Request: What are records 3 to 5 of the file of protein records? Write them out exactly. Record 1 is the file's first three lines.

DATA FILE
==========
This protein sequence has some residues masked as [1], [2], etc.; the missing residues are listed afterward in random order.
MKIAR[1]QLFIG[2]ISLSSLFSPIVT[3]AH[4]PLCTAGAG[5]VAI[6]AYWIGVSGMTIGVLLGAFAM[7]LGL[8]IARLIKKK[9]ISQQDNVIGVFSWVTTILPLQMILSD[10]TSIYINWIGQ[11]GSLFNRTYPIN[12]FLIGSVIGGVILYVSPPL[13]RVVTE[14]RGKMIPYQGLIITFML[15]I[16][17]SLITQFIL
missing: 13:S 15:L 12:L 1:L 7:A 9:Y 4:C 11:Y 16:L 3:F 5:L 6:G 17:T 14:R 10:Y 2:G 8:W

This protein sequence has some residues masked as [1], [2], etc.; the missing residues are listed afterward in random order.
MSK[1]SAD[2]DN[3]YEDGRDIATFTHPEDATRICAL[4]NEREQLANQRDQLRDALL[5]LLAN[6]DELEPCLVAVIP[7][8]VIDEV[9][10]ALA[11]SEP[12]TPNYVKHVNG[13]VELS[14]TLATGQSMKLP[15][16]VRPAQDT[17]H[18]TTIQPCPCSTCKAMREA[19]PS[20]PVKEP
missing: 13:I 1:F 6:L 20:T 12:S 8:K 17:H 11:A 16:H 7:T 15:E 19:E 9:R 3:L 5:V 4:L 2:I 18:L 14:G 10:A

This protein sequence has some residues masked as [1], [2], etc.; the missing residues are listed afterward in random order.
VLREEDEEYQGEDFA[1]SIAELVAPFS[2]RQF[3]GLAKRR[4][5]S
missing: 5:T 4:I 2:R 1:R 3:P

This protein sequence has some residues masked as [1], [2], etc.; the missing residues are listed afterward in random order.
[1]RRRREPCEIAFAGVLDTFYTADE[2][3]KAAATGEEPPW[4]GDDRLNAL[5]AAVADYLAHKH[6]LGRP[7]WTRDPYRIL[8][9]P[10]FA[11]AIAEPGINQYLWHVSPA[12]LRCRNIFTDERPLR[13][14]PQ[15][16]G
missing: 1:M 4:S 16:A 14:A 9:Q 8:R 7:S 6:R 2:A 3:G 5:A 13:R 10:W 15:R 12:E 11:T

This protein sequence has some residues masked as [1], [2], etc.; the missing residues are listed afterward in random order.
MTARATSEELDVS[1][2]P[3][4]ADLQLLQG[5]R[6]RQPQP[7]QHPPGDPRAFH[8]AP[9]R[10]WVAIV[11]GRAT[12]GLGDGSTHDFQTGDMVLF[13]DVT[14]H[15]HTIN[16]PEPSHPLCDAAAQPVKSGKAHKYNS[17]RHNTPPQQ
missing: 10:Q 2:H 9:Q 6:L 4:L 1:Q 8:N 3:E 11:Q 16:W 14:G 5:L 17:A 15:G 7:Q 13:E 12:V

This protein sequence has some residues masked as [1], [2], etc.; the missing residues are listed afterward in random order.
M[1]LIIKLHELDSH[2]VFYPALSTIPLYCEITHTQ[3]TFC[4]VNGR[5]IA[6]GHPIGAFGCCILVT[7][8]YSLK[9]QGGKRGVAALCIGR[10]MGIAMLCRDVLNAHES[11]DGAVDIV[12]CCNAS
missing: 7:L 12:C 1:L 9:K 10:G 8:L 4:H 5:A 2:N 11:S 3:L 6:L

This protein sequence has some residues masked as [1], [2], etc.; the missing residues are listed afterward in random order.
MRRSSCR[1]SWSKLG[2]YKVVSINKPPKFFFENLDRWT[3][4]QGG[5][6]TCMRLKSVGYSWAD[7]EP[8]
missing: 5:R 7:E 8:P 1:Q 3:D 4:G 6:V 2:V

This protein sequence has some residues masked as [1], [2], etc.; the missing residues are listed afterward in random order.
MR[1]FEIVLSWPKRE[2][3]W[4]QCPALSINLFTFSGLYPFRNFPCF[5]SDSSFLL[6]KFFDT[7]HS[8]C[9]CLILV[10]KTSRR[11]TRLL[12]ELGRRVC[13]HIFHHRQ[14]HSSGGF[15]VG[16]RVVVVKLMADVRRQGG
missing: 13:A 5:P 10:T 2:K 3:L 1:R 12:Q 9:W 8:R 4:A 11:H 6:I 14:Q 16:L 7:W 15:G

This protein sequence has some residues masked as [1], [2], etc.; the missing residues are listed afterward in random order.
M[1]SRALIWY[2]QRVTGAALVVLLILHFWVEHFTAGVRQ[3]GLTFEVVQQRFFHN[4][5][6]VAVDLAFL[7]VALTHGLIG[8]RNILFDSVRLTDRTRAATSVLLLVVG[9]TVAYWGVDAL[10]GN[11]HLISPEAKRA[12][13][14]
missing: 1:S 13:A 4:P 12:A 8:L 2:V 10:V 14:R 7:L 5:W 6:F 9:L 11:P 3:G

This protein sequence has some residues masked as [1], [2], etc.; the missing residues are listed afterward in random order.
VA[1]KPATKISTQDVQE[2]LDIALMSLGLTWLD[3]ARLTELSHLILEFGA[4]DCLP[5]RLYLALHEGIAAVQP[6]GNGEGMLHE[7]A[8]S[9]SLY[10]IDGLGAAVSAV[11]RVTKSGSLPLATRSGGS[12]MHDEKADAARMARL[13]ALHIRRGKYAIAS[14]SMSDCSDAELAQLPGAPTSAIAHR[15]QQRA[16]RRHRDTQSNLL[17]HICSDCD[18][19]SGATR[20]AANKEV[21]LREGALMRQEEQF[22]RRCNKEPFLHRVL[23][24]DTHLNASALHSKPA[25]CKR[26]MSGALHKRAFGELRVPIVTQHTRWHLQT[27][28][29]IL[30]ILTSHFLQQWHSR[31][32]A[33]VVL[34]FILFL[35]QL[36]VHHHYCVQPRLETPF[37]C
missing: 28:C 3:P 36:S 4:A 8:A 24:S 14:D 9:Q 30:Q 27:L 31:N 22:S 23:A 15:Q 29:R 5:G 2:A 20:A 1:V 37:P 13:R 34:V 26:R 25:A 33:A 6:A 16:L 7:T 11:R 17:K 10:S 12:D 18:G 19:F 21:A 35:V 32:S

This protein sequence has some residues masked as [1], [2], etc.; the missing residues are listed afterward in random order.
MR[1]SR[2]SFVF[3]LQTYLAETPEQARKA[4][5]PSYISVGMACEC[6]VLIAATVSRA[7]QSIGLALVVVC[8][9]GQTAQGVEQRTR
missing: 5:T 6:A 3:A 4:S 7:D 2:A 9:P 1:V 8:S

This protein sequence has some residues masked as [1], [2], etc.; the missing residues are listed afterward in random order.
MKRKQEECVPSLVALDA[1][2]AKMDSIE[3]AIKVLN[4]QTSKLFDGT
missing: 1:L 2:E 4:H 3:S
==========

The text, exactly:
This protein sequence has some residues masked as [1], [2], etc.; the missing residues are listed afterward in random order.
VLREEDEEYQGEDFA[1]SIAELVAPFS[2]RQF[3]GLAKRR[4][5]S
missing: 5:T 4:I 2:R 1:R 3:P

This protein sequence has some residues masked as [1], [2], etc.; the missing residues are listed afterward in random order.
[1]RRRREPCEIAFAGVLDTFYTADE[2][3]KAAATGEEPPW[4]GDDRLNAL[5]AAVADYLAHKH[6]LGRP[7]WTRDPYRIL[8][9]P[10]FA[11]AIAEPGINQYLWHVSPA[12]LRCRNIFTDERPLR[13][14]PQ[15][16]G
missing: 1:M 4:S 16:A 14:A 9:Q 8:R 7:S 6:R 2:A 3:G 5:A 13:R 10:W 15:R 12:E 11:T

This protein sequence has some residues masked as [1], [2], etc.; the missing residues are listed afterward in random order.
MTARATSEELDVS[1][2]P[3][4]ADLQLLQG[5]R[6]RQPQP[7]QHPPGDPRAFH[8]AP[9]R[10]WVAIV[11]GRAT[12]GLGDGSTHDFQTGDMVLF[13]DVT[14]H[15]HTIN[16]PEPSHPLCDAAAQPVKSGKAHKYNS[17]RHNTPPQQ
missing: 10:Q 2:H 9:Q 6:L 4:L 1:Q 8:N 3:E 11:Q 16:W 14:G 5:L 17:A 15:G 7:Q 13:E 12:V